It’s estimated that 1 in 50 of us have some form of face blindness, yet it’s rarely talked about. Why every time I’m in public is like a very uncomfortable game of “Guess Who?”
I saw him come into the room, and I lit up, thankful to see someone familiar. I was about to go on stage and, so far, this audience was a sea of anonymity.
“Oh my god, hi! How are you?”
He smiled and hugged me, then asked how I was.
“I’m great! Hey, where’s Kate?”
The look on his face made my blood run cold and my face heat up. I knew instantly that I had made a mistake.
“Kate? Who’s…wait, Kate is Josh’s girlfriend. Do you think I’m Josh?”
I blinked hard and swallowed, unsure of how to proceed. After 40 years, I’m still unsure of how to proceed. He turned to the man standing next to him and laughed.
“She thought I was Josh!”
I slunk away, face on fire, as they seemed to find no end to the entertainment I had provided. I found out later that the man who was Not Josh was someone I’d met ten times before. This, I thought, THIS is why I hate to leave the house.
I have prosopagnosia, also known as “face blindness.” Basically what this means is that I see faces clearly, but my brain processes them differently. Though there are several forms of prosopagnosia, my particular challenge is with remembering a face when I encounter it again. When I see a face, even if it’s attached to someone I’m very fond of, it’s like seeing it for the first time, every time, at least for a long while.
But, I’m lucky. More severe cases of prosopagnosia render the sufferer unable to recognize their loved ones and many can’t even identify their own faces in pictures or mirrors.
It used to be thought that prosopagnosia was only caused by stroke, traumatic brain injury, or certain neurodegenerative diseases, but now it’s known the disorder can also be congenital. And the congenital sort likely runs in families. As soon as I mentioned this whole thing on Facebook, my brother piped up “Me, too!” For a girl who’s always suspected that maybe, just maybe, she might belong to the milkman, there’s something a tiny bit comforting about this. So, considering I’ve never had any significant head injuries and am neurodegenerative disease free, it’s likely I came by my face blindness the old fashioned way: genetic mutation!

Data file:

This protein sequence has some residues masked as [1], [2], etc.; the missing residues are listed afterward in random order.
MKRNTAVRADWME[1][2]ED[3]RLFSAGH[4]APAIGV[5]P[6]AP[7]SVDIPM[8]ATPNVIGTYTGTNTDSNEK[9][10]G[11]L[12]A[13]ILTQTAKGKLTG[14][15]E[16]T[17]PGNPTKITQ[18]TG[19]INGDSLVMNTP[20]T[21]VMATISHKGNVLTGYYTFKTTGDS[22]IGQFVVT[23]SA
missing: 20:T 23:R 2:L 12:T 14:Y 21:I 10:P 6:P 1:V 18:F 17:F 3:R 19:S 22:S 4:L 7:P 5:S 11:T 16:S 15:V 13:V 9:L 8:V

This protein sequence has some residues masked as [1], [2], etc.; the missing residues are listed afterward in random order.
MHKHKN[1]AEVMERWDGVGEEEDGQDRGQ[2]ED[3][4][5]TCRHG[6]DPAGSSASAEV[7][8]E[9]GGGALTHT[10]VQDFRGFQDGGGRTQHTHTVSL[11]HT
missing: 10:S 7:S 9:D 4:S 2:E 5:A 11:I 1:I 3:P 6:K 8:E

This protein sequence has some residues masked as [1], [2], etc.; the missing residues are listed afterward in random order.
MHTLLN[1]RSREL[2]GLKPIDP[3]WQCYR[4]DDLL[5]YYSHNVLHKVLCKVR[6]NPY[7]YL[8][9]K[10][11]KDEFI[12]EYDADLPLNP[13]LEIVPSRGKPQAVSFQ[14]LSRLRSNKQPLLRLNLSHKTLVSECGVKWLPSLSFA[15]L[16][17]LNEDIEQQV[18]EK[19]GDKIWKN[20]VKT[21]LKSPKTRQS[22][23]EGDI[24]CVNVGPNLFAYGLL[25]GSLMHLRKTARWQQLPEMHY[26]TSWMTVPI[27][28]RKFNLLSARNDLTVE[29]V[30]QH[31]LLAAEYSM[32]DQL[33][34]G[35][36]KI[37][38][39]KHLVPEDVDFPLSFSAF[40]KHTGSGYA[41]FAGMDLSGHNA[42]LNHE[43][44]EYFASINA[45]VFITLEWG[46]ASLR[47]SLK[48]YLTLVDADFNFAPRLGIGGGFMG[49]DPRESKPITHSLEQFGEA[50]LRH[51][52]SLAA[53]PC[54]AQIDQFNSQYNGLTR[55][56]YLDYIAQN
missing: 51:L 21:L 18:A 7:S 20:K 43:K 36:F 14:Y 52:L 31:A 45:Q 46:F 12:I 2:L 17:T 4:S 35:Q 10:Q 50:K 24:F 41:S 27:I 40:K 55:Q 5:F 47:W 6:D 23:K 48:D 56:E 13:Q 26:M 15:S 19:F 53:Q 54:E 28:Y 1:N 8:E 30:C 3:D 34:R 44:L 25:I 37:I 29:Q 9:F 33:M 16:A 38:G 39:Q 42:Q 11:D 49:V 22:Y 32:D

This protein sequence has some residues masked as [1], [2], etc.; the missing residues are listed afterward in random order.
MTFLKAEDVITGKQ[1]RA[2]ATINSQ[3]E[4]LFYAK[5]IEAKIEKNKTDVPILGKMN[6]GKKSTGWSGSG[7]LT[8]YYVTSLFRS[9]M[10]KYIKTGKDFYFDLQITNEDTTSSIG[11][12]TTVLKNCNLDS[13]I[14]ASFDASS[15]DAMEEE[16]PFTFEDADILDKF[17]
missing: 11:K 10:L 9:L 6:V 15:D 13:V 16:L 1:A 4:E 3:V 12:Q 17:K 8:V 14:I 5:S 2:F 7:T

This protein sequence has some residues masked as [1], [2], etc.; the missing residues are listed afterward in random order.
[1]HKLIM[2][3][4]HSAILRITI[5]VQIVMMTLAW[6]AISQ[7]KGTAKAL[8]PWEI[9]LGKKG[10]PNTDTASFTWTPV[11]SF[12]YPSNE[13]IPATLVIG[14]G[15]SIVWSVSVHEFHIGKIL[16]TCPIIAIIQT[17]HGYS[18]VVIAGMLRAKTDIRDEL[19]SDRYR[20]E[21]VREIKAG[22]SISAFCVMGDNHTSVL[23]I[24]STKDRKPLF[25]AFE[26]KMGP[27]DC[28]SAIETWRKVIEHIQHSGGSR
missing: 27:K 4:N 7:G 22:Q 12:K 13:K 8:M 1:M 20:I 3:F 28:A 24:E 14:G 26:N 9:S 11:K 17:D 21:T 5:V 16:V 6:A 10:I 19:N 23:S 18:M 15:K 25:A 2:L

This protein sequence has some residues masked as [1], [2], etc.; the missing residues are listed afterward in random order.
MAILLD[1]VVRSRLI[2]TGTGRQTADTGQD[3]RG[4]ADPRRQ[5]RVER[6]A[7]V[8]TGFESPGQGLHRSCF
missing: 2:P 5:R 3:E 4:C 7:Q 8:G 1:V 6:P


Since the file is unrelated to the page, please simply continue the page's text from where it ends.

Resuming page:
Socially, prosopagnosia is a disaster. You likely never think about such a thing, but trust me when I say you’d be surprised how frequently you use a person’s face to identify them in everyday life. In general, people have the very reasonable expectation of being remembered–and it’s not that I don’t remember them, it’s that I don’t recognize them. Once I’m sure of who they are, I usually recall past encounters to the smallest detail. Memory? Memory is not my problem. But, it’s very likely that if I’ve seemed to recognize you, I’ve deduced who you are rather than figured it out based on the dinner plate sized clue on the front of your head.
To avoid unnecessary gaffes, I scan facebook invites for the few events I do decide to attend–studying the guest list beforehand, desperate to seem cool, collected, and connected when I enter the room. I ask friends, ahead of outings, who we might see there and pose leading questions about how I might know them. I frequent the same stores and restaurants, appearing to be a “regular” like Norm from Cheers, when the truth is it’s just easier for me to solve the puzzle of who someone is in a familiar context.